The Marching 110 performed at the University of Tennessee this past weekend, surprising Volunteers fans with their southern dance moves and full-bodied sound.
From the “back-in-my-day’s” to the “when-I-was-in-the-band’s”, current band members learn a lot about the value of the 110, and what it really means to participate in such a strive for excellence from band alumni during Homecoming weekend—the most wonderful time of the year. They don’t call it Christmas for nothing; reconnecting with old friends, meeting past members and having a great time with the 110 family is what the Homecoming season is all about.
110 alumni of all ages and walks of life travel back to Athens for Homecoming every year for the chance to reminisce and have fun with all of their best friends from their college years. This weekend, about 400 alumni will take the field during halftime with the 249 current members. Expect a huge, face-melting sound and an incredible performance from the “old men” alumni, as the energy in Peden Stadium will be even more intense than usual since the Bobcats are taking on their biggest rivals, Miami, this Saturday.
Every 110 alumni has their own perspective and experience from their time in the band, but one thing is constant between them all: the work ethic, drive, motivation and hunger for perfection and excellence that followed them into every aspect of their lives after graduation.
Paul Aukerman – Tenor Saxophone, 1972-1976 (Dr. Lee, Dr. Socciarelli)
He’s been back for every homecoming weekend in the past 40 years except for two, when his nephews chose “the wrong weekend” for their weddings. Aukerman plans to come “hOUme” this year, however, to relive his time with the Marching 110. Every year he comes back, he’s reminded of what this group really means to him and how it’s shaped him to be the man that he is today.
“The band taught me a lot: the ensemble is the most important thing—more important than any individual. Everyone has the responsibility to help everyone else get better. Friendships last a lifetime. Give respect and you'll get respect,” says Aukerman. His son and daughter-in-law were also members of the Marching 110, as trombone players. “And always do the very best you can.”
Aukerman met his wife on campus during his college years, and after marrying in Galbreath Chapel on College Green, they bought a house and lived in Athens for over a decade. Aukerman taught high school math and computer science for 30 years before retiring, and he says his time in the 110 really helped him to be a better teacher. Now that he has more time on his hands, he comes back to play his horn with the Alumni Varsity Band during volleyball season.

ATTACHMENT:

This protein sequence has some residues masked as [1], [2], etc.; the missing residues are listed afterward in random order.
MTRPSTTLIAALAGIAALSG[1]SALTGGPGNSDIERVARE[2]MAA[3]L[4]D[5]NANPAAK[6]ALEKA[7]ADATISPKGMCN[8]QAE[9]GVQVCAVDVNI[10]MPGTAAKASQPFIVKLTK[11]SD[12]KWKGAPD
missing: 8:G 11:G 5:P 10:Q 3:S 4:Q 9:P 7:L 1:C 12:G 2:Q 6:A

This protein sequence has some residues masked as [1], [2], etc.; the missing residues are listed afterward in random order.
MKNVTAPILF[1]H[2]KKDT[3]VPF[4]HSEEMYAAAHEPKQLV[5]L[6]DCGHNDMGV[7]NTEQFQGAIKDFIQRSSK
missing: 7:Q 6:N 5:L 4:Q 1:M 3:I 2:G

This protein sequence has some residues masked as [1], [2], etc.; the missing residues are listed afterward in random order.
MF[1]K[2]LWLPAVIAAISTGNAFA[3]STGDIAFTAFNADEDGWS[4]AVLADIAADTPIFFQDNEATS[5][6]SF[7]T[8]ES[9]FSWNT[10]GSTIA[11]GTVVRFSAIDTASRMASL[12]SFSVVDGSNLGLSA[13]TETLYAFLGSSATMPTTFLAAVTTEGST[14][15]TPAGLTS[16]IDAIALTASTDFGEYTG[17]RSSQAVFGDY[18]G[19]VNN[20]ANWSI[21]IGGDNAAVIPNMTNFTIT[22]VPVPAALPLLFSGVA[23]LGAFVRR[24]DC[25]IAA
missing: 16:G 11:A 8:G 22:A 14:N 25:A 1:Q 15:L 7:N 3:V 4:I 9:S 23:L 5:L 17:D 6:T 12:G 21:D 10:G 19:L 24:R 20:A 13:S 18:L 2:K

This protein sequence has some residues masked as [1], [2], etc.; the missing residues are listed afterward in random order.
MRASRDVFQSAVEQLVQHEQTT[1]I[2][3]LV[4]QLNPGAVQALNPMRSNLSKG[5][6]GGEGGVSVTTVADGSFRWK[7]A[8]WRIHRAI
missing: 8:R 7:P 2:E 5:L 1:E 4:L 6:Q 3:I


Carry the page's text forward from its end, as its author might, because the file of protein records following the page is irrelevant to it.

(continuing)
“My time in the 110 was priceless,” he says. “I learned some valuable life lessons and made friendships that have lasted more than 40 years.”
Anthony Barbuto – Tuba, 1998-2003 (Dr. Suk)
This man is a hardcore OU Homecoming fan—he’s been to every single OU Homecoming since he was in 8th grade, making this weekend his 23rd consecutive one. Barbuto says he comes back every year because it’s his favorite weekend, plus he gets to relive the glory days.
“I can't explain all of the emotions of why I need to come back each year,” he says. “I can't imagine missing a year and not seeing my friends that I had marched with, and new friends that I've made since then.”
Barbuto came to Ohio University as a freshman specifically because he wanted to be a part of the Marching 110; he graduated from the university with all of the values and high expectations that the band taught him to live by. Currently, he works at the oldest Audio-Visual-Broadcast design and integration company in Ohio, and the traits he picked up from the 110 followed him there, too.
“I have an attention to detail that annoys my co-workers and I owe that trait to my years in the 110,” he says. “Why bother to do anything if you don't bother to make it perfect?”
Matt Brunner – Trumpet, 1989-1994; TA 2002-2005 (Dr. Young, Dr. Suk)
As the Director of Athletic Bands at Temple University in Philadelphia, Brunner has brought The Marching 110’s style and work ethic with him to the east coast while instructing the Diamond Marching Band. Temple’s marching band even started dancing and playing a similar style of music to the 110 during their halftime shows, showing the great influence that The Marching 110 has had on college marching bands across the nation since the debut of the Marching Men of Ohio in 1967.